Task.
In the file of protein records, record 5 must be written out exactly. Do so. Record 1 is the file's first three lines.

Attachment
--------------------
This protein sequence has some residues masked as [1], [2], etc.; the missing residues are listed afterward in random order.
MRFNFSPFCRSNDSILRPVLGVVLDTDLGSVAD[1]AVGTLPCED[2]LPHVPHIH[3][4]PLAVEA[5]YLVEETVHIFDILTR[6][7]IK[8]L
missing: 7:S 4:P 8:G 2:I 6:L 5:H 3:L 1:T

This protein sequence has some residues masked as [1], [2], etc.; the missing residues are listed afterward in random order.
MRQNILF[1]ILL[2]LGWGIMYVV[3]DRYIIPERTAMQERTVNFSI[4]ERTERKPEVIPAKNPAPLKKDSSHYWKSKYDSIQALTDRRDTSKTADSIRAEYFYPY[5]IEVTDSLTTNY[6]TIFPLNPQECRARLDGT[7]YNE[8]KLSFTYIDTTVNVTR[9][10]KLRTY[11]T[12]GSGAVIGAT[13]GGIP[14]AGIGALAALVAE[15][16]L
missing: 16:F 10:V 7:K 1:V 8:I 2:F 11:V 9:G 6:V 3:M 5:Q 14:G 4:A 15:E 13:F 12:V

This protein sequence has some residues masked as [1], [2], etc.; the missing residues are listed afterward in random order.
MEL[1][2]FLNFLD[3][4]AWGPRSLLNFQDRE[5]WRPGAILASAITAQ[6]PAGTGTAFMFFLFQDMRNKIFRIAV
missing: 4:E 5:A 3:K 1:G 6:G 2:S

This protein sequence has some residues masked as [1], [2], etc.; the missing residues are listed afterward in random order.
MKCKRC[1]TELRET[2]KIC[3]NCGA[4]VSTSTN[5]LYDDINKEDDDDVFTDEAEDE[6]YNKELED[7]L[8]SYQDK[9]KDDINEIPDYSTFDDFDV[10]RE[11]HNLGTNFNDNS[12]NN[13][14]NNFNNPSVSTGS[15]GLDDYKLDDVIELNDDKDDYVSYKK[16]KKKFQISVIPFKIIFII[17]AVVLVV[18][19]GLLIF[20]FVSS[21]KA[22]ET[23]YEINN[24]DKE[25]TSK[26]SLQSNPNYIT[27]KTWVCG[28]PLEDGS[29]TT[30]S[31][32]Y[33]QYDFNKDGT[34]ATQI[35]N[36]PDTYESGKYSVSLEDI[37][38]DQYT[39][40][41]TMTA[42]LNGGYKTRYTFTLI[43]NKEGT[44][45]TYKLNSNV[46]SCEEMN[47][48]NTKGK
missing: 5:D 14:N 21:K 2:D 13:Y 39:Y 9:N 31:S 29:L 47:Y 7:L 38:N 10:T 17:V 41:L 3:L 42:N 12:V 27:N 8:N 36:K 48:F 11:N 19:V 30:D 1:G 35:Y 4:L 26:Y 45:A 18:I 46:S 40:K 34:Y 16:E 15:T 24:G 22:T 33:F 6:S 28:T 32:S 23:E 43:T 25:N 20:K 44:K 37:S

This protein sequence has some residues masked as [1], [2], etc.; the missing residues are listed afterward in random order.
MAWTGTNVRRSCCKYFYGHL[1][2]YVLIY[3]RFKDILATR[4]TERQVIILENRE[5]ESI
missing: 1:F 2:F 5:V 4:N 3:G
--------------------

This protein sequence has some residues masked as [1], [2], etc.; the missing residues are listed afterward in random order.
MAWTGTNVRRSCCKYFYGHL[1][2]YVLIY[3]RFKDILATR[4]TERQVIILENRE[5]ESI
missing: 1:F 2:F 5:V 4:N 3:G